HttpResponse::InternalServerError().json(e.to_string())
    })
}

Json Web Token implementation

Now we can go on with the Jwt library, let's create a folder called utils and create a file named jwt.rs.

src/utils/jwt.rs:

use jwt::{decode, encode, Header, Validation};
use chrono::{Local, Duration};
use actix_web::HttpResponse;

#[derive(Debug, Serialize, Deserialize)]
struct Claims {
    sub: String,
    company: String,
    exp: usize
}

// We're using a struct so we can implement a conversion from
// Claims to SlimUser, useful in the decode function.
pub struct SlimUser {
    pub email: String,
    pub company: String
}

impl From<Claims> for SlimUser {
    fn from(claims: Claims) -> Self {
        SlimUser {
            email: claims.sub,
            company: claims.company
        }
    }
}

impl Claims {
    fn with_email(email: &str, company: &str) -> Self {
        Claims {
            sub: email.into(),
            company: company.into(),
            exp: (Local::now() + Duration::hours(24)).timestamp() as usize
        }
    }
}

pub fn create_token(email: &str, company: &str) -> Result<String, HttpResponse> {
    let claims = Claims::with_email(email, company);
    encode(&Header::default(), &claims, get_secret())
        .map_err(|e| HttpResponse::InternalServerError().json(e.to_string()))
}

pub fn decode_token(token: &str) -> Result<SlimUser, HttpResponse> {
    decode::<Claims>(token, get_secret(), &Validation::default())
        .map(|data| data.claims.into())
        .map_err(|e| HttpResponse::Unauthorized().json(e.to_string()))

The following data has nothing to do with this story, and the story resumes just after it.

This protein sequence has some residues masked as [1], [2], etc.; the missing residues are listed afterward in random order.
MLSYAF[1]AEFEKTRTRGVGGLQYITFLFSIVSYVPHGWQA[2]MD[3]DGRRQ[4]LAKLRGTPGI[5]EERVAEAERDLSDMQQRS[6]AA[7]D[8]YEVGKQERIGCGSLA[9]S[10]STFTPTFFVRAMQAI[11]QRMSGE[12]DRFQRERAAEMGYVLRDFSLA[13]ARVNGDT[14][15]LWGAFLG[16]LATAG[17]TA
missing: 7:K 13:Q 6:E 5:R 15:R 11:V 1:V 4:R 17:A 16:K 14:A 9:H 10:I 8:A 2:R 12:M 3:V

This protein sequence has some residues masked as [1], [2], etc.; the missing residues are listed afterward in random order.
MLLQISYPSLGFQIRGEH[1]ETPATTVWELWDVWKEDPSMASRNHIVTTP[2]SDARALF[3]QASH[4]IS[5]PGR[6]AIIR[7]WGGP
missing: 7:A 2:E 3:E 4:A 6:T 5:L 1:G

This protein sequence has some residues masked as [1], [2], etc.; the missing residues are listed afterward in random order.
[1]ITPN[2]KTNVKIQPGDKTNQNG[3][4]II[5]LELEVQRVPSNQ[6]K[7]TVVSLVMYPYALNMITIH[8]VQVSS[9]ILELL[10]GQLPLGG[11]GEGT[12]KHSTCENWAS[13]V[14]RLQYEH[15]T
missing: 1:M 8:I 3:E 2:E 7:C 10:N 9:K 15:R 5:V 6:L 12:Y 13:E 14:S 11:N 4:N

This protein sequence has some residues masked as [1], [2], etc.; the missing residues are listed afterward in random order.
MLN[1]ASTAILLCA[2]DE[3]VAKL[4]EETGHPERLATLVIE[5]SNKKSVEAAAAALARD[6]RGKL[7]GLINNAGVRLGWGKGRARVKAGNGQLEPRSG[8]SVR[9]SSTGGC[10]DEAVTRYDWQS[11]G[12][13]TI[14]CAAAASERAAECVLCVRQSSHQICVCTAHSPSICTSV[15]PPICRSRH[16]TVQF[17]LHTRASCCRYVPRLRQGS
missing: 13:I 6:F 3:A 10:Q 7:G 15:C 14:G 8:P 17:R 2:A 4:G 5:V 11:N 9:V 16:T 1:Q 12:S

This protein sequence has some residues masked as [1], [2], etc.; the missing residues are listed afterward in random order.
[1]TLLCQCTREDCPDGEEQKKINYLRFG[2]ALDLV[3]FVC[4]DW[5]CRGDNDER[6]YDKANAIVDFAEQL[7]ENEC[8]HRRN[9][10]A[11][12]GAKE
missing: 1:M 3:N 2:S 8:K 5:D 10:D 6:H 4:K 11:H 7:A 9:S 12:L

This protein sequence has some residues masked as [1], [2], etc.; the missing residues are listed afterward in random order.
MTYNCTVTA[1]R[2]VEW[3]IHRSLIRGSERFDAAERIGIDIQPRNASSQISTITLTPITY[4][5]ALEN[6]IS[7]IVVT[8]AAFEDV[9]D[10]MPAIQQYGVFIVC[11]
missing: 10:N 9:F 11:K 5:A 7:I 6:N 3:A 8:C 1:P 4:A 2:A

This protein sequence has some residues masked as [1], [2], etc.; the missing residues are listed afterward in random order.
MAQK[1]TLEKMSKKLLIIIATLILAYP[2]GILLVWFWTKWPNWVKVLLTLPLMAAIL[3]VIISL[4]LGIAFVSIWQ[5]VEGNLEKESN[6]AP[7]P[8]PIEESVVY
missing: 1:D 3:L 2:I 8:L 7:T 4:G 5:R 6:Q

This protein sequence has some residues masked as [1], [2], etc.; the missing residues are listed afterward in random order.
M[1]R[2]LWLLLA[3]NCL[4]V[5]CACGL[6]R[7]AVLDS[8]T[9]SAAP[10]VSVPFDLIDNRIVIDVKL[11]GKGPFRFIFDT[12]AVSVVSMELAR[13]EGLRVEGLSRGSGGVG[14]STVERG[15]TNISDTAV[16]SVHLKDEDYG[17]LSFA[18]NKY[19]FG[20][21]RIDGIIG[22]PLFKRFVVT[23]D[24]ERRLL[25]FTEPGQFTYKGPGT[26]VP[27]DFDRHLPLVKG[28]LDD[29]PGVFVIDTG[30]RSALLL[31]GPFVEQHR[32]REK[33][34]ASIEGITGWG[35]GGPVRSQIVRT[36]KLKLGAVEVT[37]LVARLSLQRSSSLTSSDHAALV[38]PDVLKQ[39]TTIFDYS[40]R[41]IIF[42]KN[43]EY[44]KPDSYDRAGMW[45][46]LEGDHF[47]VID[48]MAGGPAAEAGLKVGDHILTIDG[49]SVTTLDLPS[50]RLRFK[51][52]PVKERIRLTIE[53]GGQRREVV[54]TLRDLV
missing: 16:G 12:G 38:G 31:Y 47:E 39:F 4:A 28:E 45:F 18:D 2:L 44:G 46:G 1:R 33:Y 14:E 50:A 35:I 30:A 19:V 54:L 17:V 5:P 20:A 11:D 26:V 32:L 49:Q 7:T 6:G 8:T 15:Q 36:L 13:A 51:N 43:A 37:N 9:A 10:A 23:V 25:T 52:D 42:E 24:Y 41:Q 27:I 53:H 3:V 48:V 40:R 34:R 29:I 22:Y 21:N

}

fn get_secret<'a>() -> &'a [u8] {
    dotenv!("JWT_SECRET").as_bytes()
}

src/utils/mod.rs:

pub mod jwt;

FromRequest

We will need to use Actix Web FromRequest trait in order to our implementation can work with the log in authentication, the idea is use this trait to catch all requests and validates the csrf token and the jwt token.

In products handler there is a few modifications, because we need the LoggedUser struct in the request. I will omit the code in this post, but you can take a look at the source code in Github.

src/handlers/mod.rs:

use actix_web::{ FromRequest, HttpRequest, dev };
use actix_web::middleware::identity::Identity;
use crate::utils::jwt::{ decode_token, SlimUser };
pub type LoggedUser = SlimUser;

use hex;
use csrf_token::CsrfTokenGenerator;

impl FromRequest for LoggedUser {
    type Error = HttpResponse;
    type Config = ();
    type Future = Result<Self, HttpResponse>;

    fn from_request(req: &HttpRequest, payload: &mut dev::Payload) -> Self::Future {
        let generator = 
            req.app_data::<CsrfTokenGenerator>()